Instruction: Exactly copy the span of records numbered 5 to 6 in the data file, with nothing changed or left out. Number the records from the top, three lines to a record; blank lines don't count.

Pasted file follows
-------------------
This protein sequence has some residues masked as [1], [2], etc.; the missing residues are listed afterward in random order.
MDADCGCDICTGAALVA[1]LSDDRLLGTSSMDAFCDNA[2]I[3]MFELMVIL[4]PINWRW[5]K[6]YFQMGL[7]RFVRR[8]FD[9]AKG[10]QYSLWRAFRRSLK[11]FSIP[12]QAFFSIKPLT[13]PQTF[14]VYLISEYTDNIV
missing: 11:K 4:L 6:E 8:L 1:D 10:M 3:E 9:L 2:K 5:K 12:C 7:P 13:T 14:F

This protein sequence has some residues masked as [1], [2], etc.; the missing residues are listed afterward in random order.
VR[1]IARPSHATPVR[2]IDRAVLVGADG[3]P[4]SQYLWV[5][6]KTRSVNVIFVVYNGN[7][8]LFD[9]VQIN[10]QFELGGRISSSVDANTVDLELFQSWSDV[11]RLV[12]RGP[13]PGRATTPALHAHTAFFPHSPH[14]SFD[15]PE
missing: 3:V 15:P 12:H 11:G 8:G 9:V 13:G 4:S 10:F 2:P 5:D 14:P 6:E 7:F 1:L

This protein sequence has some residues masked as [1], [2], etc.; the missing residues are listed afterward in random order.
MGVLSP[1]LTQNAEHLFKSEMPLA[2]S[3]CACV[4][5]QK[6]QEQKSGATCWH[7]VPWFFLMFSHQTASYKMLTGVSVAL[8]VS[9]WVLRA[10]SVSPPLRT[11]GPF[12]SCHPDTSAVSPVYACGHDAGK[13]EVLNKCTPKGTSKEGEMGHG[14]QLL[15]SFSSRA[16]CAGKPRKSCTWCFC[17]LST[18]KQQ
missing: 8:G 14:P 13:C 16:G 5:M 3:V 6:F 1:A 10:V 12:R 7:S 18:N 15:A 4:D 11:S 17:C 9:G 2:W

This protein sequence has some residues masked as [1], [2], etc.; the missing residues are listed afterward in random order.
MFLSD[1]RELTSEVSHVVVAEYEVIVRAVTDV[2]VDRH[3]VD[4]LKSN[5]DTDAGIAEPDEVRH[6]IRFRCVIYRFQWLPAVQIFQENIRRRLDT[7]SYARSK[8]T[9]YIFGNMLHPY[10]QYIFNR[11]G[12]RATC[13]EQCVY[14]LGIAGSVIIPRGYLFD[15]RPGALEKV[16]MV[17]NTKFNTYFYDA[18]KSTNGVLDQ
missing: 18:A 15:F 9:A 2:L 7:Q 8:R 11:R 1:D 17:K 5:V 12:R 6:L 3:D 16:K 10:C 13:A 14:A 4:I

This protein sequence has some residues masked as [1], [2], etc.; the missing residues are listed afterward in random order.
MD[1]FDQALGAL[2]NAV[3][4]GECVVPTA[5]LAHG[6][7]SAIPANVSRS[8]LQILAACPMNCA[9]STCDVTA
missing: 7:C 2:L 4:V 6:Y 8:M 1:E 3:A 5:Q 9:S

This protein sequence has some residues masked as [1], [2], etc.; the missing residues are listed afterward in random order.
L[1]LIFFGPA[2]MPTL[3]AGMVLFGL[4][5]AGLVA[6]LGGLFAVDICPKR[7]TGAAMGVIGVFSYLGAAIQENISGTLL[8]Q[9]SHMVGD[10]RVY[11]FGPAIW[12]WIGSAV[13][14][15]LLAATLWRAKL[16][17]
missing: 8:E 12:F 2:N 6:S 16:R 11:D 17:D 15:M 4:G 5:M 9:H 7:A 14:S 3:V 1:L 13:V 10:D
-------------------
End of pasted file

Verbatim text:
This protein sequence has some residues masked as [1], [2], etc.; the missing residues are listed afterward in random order.
MD[1]FDQALGAL[2]NAV[3][4]GECVVPTA[5]LAHG[6][7]SAIPANVSRS[8]LQILAACPMNCA[9]STCDVTA
missing: 7:C 2:L 4:V 6:Y 8:M 1:E 3:A 5:Q 9:S

This protein sequence has some residues masked as [1], [2], etc.; the missing residues are listed afterward in random order.
L[1]LIFFGPA[2]MPTL[3]AGMVLFGL[4][5]AGLVA[6]LGGLFAVDICPKR[7]TGAAMGVIGVFSYLGAAIQENISGTLL[8]Q[9]SHMVGD[10]RVY[11]FGPAIW[12]WIGSAV[13][14][15]LLAATLWRAKL[16][17]
missing: 8:E 12:F 2:N 6:S 16:R 11:D 17:D 15:M 4:G 5:M 9:H 7:A 14:S 3:V 1:L 13:V 10:D